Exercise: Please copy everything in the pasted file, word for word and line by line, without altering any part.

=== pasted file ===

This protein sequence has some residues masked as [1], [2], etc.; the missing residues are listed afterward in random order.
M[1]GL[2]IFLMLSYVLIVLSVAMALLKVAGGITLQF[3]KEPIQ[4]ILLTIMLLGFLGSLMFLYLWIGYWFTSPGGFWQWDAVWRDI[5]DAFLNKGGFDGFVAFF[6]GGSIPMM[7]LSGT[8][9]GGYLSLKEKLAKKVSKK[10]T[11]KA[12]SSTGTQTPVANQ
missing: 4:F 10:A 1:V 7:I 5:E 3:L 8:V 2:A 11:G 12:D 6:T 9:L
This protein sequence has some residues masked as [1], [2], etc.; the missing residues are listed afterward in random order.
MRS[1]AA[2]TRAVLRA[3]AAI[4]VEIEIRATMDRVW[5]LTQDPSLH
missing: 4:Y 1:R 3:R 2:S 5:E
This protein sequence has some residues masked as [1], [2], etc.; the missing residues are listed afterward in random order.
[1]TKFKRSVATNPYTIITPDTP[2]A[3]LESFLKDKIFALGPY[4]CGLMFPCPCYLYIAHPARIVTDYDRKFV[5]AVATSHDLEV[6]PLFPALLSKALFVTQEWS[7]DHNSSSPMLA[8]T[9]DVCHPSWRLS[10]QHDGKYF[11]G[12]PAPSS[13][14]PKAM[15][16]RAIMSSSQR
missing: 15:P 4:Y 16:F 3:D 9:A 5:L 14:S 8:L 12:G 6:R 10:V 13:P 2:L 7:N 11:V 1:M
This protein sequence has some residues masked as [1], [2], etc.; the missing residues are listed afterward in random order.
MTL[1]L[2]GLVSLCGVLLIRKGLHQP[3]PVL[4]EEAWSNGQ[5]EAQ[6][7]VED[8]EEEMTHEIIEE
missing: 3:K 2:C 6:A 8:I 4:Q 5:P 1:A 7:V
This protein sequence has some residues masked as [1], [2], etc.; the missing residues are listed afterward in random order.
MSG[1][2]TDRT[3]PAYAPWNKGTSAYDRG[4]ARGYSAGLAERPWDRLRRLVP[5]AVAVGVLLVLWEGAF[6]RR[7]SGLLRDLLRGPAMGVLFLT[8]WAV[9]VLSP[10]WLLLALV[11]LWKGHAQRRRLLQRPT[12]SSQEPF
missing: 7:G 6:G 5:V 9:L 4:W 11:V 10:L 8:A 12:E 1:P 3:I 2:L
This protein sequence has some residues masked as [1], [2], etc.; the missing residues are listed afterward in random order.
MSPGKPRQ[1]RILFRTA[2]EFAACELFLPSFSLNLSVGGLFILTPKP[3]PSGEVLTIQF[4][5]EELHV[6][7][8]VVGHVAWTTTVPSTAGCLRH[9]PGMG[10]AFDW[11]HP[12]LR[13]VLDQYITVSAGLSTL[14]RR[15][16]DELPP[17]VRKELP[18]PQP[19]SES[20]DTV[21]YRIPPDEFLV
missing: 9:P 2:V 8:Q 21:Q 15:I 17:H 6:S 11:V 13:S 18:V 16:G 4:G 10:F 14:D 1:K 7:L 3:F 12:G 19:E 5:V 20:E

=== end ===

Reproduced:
This protein sequence has some residues masked as [1], [2], etc.; the missing residues are listed afterward in random order.
M[1]GL[2]IFLMLSYVLIVLSVAMALLKVAGGITLQF[3]KEPIQ[4]ILLTIMLLGFLGSLMFLYLWIGYWFTSPGGFWQWDAVWRDI[5]DAFLNKGGFDGFVAFF[6]GGSIPMM[7]LSGT[8][9]GGYLSLKEKLAKKVSKK[10]T[11]KA[12]SSTGTQTPVANQ
missing: 4:F 10:A 1:V 7:I 5:E 3:L 8:V 2:A 11:G 12:D 6:T 9:L
This protein sequence has some residues masked as [1], [2], etc.; the missing residues are listed afterward in random order.
MRS[1]AA[2]TRAVLRA[3]AAI[4]VEIEIRATMDRVW[5]LTQDPSLH
missing: 4:Y 1:R 3:R 2:S 5:E
This protein sequence has some residues masked as [1], [2], etc.; the missing residues are listed afterward in random order.
[1]TKFKRSVATNPYTIITPDTP[2]A[3]LESFLKDKIFALGPY[4]CGLMFPCPCYLYIAHPARIVTDYDRKFV[5]AVATSHDLEV[6]PLFPALLSKALFVTQEWS[7]DHNSSSPMLA[8]T[9]DVCHPSWRLS[10]QHDGKYF[11]G[12]PAPSS[13][14]PKAM[15][16]RAIMSSSQR
missing: 15:P 4:Y 16:F 3:D 9:A 5:L 14:S 8:L 12:G 6:R 10:V 13:P 2:L 7:N 11:V 1:M
This protein sequence has some residues masked as [1], [2], etc.; the missing residues are listed afterward in random order.
MTL[1]L[2]GLVSLCGVLLIRKGLHQP[3]PVL[4]EEAWSNGQ[5]EAQ[6][7]VED[8]EEEMTHEIIEE
missing: 3:K 2:C 6:A 8:I 4:Q 5:P 1:A 7:V
This protein sequence has some residues masked as [1], [2], etc.; the missing residues are listed afterward in random order.
MSG[1][2]TDRT[3]PAYAPWNKGTSAYDRG[4]ARGYSAGLAERPWDRLRRLVP[5]AVAVGVLLVLWEGAF[6]RR[7]SGLLRDLLRGPAMGVLFLT[8]WAV[9]VLSP[10]WLLLALV[11]LWKGHAQRRRLLQRPT[12]SSQEPF
missing: 7:G 6:G 5:V 9:L 4:W 11:V 10:L 8:A 12:E 1:P 3:I 2:L
This protein sequence has some residues masked as [1], [2], etc.; the missing residues are listed afterward in random order.
MSPGKPRQ[1]RILFRTA[2]EFAACELFLPSFSLNLSVGGLFILTPKP[3]PSGEVLTIQF[4][5]EELHV[6][7][8]VVGHVAWTTTVPSTAGCLRH[9]PGMG[10]AFDW[11]HP[12]LR[13]VLDQYITVSAGLSTL[14]RR[15][16]DELPP[17]VRKELP[18]PQP[19]SES[20]DTV[21]YRIPPDEFLV
missing: 9:P 2:V 8:Q 21:Q 15:I 17:H 6:S 11:V 13:S 18:V 16:G 4:G 10:F 14:D 1:K 7:L 3:F 12:G 19:E 5:V 20:E